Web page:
- The strategy for making this dataframe is to first make the columns I want as vectors, and then “column bind” (cbind) them together as a dataframe.
- The Order vector (which will turn into the Order column in the dataframe) is made so I can use the reorder command in ggplot2 and put the rated items in the same order as they appear on the web page. I realized that if I reversed the order when I coded this column, then using reorder But another way I could have done it is just ordered them forward, then called for reverse ordering in the ggplot2 command. I just thought it was easier to code this way.
- The next vector, Char, stands for characteristic. It’s also obviously a character-formatted variable.
- The UofMScores and HVDScores vectors contain the scores on the various items from the two colleges.
- Order, Char, UofMScores, and HVDScores are then column-bound with cbind into a dataframe. We make sure the resulting object is a dataframe by using data.frame.
- This produces the dataframe WebPageScores. This is what we will use to make the dumbbell plot for comparison.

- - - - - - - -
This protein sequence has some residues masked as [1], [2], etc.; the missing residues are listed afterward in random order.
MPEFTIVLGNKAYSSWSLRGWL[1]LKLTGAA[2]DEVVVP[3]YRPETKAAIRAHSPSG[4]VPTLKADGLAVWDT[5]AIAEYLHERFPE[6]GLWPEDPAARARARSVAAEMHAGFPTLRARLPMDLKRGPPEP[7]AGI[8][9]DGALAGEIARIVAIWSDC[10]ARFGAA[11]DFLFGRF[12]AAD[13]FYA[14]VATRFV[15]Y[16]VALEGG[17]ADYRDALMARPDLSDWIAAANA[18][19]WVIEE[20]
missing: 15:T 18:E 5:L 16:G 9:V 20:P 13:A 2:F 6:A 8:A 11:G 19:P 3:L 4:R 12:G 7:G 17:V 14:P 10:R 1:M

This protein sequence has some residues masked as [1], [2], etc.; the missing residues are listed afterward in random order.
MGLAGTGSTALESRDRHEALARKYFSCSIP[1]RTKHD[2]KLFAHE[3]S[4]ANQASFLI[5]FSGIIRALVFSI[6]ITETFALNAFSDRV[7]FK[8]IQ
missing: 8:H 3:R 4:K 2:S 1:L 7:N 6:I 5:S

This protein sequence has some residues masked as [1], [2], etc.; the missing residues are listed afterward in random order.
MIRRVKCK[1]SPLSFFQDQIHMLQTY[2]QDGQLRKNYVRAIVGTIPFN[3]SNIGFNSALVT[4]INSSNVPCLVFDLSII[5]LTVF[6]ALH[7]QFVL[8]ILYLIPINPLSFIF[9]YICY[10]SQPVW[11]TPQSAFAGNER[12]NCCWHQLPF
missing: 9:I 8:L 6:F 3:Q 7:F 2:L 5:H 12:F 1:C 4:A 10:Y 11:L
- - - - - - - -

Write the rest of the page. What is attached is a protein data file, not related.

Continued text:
Finishing Touches to the Data
We have a few more things to do before we plot. First, we need to convert Order and the score variables to a numeric format. We also have to pick colors for the dots representing the U of MN and Harvard, and load our packages.
#convert scores to numeric WebPageScores$Order_n <- as.numeric(WebPageScores$Order) WebPageScores$UofMScores_n <- as.numeric(WebPageScores$UofMScores) WebPageScores$HVDScores_n <- as.numeric(WebPageScores$HVDScores) #designate colors of the points UofMN_col <- c("#1a759f") HVD_col <- c("#9b2226") #load packages library(ggplot2) library(ggalt) library(tidyverse)
Let’s unpack this code:
- Running the class command on the UofMScores shows that it is in character format. So is Order and the other score variable. These need to be converted to numeric to be used in the plot.
- The next three lines show the use of the numeric command to convert the original variables (e.g., Order) to ones that are in numeric format and have the _n suffix (e.g., Order_n)